Finally, Wu and Wang [29] proposed a model that uses an autoencoder as a generator for reconstructing transaction data and a fully connected neural network as a discriminator to for fraud detection. The metrics used were Accuracy, Precision, Recall, F1 score, and Matthews Correlation Coefficient. Local interpretability attempts to explain the decisions that a model makes about an instance, with the importance of input features either plotted or visualized. The explainers are built using LIME [30]. Other models evaluated include One-Class SVM, Object-based Convolutional Neural Network, Copular-based Outlier Detector, autoencoder, and One-Class Adversarial Nets. The authors’model was the top performer, with an Accuracy of 0.9061, Precision of 0.9216, Recall of 0.8878, F1 score of 0.9044, and Matthews Correlation Coefficient of 0.8128, respectively. Strictly speaking, the authors’proposed model is not a one-class classifier, but the approach can be used for one-class classification.

As far as we are aware, our study is the first to examine the combined use of one-class and binary classification for both AUC and AUPRC metrics in relation to the Credit Card Fraud Detection Dataset. We further note that previous research related to our work typically focused on either AUC or AUPRC alone, or do not use them at all. Moreover, we observed that many of these previous studies provide insufficient information, which can hinder the reproducibility of their experiments.


The Credit Card Fraud Detection Dataset was jointly published by Worldline and the Université Libre de Bruxelles (ULB), and comprises transactions made by European credit cardholders. It consists of 284,807 instances and 30 input features, with 28 of the 30 input features transformed using Principal Component Analysis (PCA) [31]. Two features, namely “Time”and “Amount,”were not transformed. “Time”represents the duration in seconds between a transaction and the first transaction in the dataset, while “Amount”indicates the transaction value. Although “Amount”was normalized, “Time”was excluded from the analysis since it behaves like a unique identifier, which could lead to overfitting and impact the reliability of the results.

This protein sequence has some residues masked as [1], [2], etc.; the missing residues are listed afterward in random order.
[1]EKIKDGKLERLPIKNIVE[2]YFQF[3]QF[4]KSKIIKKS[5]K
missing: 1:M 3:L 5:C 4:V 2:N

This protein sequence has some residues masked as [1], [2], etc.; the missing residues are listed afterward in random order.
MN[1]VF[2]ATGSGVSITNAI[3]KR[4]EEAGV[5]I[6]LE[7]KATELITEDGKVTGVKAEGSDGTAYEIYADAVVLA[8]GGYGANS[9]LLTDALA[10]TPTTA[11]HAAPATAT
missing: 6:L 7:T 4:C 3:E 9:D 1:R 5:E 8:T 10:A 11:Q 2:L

The dataset has a binary label, where 1 denotes a fraudulent transaction and 0 indicates a non-fraudulent transaction. The dataset exhibits a high level of imbalance, with only 492 instances (0.172%) identified as fraudulent.


During experimentation, eight machine learning algorithms were utilized: CatBoost, XGBoost, Extremely Randomized Trees, Logistic Regression, Random Forest, One-Class GMM, One-Class SVM and OCAN. These classifiers belong to diverse families of machine learning algorithms, enabling robustness and generalizability of the results. The first five algorithms are BCC learners that assign data into one of two classes or labels, and are widely applied in various domains. Conversely, One-Class GMM, One-Class SVM, and OCAN are OCC learners that train on data associated with a single class, while disregarding or rejecting data from other classes.

CatBoost, Extremely Randomized Trees, Random Forest, and XGBoost are types of binary classifier ensembles made up of Decision Trees [32]. A Decision Tree predicts the class label of a data instance by traversing from the root to a leaf node. Ensemble learning combines the strengths of multiple models to overcome their individual weaknesses and make more accurate predictions. CatBoost and XGBoost are ensembles that are trained sequentially using boosting [33]. CatBoost uses Ordered Boosting [34], an algorithm that arranges the instances utilized by Decision Tree. XGBoost employs weighted quantile sketch and sparsity-aware function, where the former uses approximate tree learning [35] for merging and pruning processes and the latter exploits low-variance features. Random Forest and Extremely Randomized Trees are ensembles that are trained independently using bagging [36]. Random Forest determines the best split values for Decision Trees systematically, while Extremely Randomized Trees chooses these values randomly. Logistic Regression is a binary classifier that generates a score indicating the likelihood of belonging to a particular class. It is a linear model that employs a sigmoid function to produce a result between 0 and 1.

One-Class SVM is an algorithm that constructs a hypersphere in high-dimensional space to encompass as many data points as possible from a single class, while excluding those that do not belong, as explained in literature. The center of the hypersphere is calculated as the mean of the data points associated with the focused class, and the radius is set to enclose a specified percentage of data points. The algorithm then maximizes the distance between the hypersphere and the nearest data point that does not belong to the focused class, which becomes the decision boundary. One-Class SVM is popular because of its ability to handle high-dimensional data effectively and its robustness to noisy data [37].